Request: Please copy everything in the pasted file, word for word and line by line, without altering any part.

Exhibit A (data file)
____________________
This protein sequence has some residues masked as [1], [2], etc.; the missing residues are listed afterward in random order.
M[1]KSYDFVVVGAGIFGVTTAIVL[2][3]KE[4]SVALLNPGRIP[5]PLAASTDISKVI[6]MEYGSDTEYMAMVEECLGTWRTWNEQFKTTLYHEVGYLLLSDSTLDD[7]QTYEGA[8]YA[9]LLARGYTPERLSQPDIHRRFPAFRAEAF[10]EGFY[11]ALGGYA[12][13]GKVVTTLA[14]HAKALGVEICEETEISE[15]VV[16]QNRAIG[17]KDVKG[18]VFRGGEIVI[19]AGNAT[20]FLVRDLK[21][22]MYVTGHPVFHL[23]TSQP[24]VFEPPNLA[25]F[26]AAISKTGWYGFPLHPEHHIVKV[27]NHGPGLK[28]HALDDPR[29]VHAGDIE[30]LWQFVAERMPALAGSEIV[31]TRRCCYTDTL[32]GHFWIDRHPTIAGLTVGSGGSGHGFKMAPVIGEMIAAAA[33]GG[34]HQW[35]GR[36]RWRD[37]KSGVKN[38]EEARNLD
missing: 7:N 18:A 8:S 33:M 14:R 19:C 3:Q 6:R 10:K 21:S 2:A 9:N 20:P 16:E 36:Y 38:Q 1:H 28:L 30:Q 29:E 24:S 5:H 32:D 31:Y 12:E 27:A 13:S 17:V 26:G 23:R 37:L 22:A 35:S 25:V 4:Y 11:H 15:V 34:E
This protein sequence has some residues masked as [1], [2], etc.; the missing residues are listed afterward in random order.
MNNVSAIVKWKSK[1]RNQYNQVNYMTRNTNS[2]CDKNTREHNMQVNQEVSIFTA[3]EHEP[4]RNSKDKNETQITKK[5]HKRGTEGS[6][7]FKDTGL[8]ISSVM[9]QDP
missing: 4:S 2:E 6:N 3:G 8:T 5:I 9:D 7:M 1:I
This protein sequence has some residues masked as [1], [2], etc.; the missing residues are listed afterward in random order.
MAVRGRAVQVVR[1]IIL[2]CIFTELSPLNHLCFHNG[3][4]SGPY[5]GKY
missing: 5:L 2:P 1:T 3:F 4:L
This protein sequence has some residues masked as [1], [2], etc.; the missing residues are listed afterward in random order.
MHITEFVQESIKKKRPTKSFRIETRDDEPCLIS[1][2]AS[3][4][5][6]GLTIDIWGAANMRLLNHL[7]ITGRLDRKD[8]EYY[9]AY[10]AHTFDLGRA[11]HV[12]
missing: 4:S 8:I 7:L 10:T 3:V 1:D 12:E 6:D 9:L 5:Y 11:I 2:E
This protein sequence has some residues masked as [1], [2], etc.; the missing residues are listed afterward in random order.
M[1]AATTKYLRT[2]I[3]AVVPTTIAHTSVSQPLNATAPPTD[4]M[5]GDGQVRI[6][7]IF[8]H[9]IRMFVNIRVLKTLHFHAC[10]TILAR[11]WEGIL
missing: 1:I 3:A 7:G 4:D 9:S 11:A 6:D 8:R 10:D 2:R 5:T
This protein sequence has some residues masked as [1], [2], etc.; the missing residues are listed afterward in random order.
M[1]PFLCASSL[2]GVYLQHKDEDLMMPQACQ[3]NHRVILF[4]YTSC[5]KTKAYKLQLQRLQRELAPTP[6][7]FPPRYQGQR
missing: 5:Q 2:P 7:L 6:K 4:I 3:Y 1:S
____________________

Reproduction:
This protein sequence has some residues masked as [1], [2], etc.; the missing residues are listed afterward in random order.
M[1]KSYDFVVVGAGIFGVTTAIVL[2][3]KE[4]SVALLNPGRIP[5]PLAASTDISKVI[6]MEYGSDTEYMAMVEECLGTWRTWNEQFKTTLYHEVGYLLLSDSTLDD[7]QTYEGA[8]YA[9]LLARGYTPERLSQPDIHRRFPAFRAEAF[10]EGFY[11]ALGGYA[12][13]GKVVTTLA[14]HAKALGVEICEETEISE[15]VV[16]QNRAIG[17]KDVKG[18]VFRGGEIVI[19]AGNAT[20]FLVRDLK[21][22]MYVTGHPVFHL[23]TSQP[24]VFEPPNLA[25]F[26]AAISKTGWYGFPLHPEHHIVKV[27]NHGPGLK[28]HALDDPR[29]VHAGDIE[30]LWQFVAERMPALAGSEIV[31]TRRCCYTDTL[32]GHFWIDRHPTIAGLTVGSGGSGHGFKMAPVIGEMIAAAA[33]GG[34]HQW[35]GR[36]RWRD[37]KSGVKN[38]EEARNLD
missing: 7:N 18:A 8:S 33:M 14:R 19:C 3:Q 6:R 10:K 21:S 2:A 9:N 20:P 16:E 36:Y 38:Q 1:H 28:L 30:Q 29:E 24:S 5:H 32:D 31:Y 12:E 27:A 13:S 17:V 26:G 23:R 37:L 22:A 35:S 25:V 4:Y 11:H 15:V 34:E
This protein sequence has some residues masked as [1], [2], etc.; the missing residues are listed afterward in random order.
MNNVSAIVKWKSK[1]RNQYNQVNYMTRNTNS[2]CDKNTREHNMQVNQEVSIFTA[3]EHEP[4]RNSKDKNETQITKK[5]HKRGTEGS[6][7]FKDTGL[8]ISSVM[9]QDP
missing: 4:S 2:E 6:N 3:G 8:T 5:I 9:D 7:M 1:I
This protein sequence has some residues masked as [1], [2], etc.; the missing residues are listed afterward in random order.
MAVRGRAVQVVR[1]IIL[2]CIFTELSPLNHLCFHNG[3][4]SGPY[5]GKY
missing: 5:L 2:P 1:T 3:F 4:L
This protein sequence has some residues masked as [1], [2], etc.; the missing residues are listed afterward in random order.
MHITEFVQESIKKKRPTKSFRIETRDDEPCLIS[1][2]AS[3][4][5][6]GLTIDIWGAANMRLLNHL[7]ITGRLDRKD[8]EYY[9]AY[10]AHTFDLGRA[11]HV[12]
missing: 4:S 8:I 7:L 10:T 3:V 1:D 12:E 6:D 9:L 5:Y 11:I 2:E
This protein sequence has some residues masked as [1], [2], etc.; the missing residues are listed afterward in random order.
M[1]AATTKYLRT[2]I[3]AVVPTTIAHTSVSQPLNATAPPTD[4]M[5]GDGQVRI[6][7]IF[8]H[9]IRMFVNIRVLKTLHFHAC[10]TILAR[11]WEGIL
missing: 1:I 3:A 7:G 4:D 9:S 11:A 6:D 8:R 10:D 2:R 5:T
This protein sequence has some residues masked as [1], [2], etc.; the missing residues are listed afterward in random order.
M[1]PFLCASSL[2]GVYLQHKDEDLMMPQACQ[3]NHRVILF[4]YTSC[5]KTKAYKLQLQRLQRELAPTP[6][7]FPPRYQGQR
missing: 5:Q 2:P 7:L 6:K 4:I 3:Y 1:S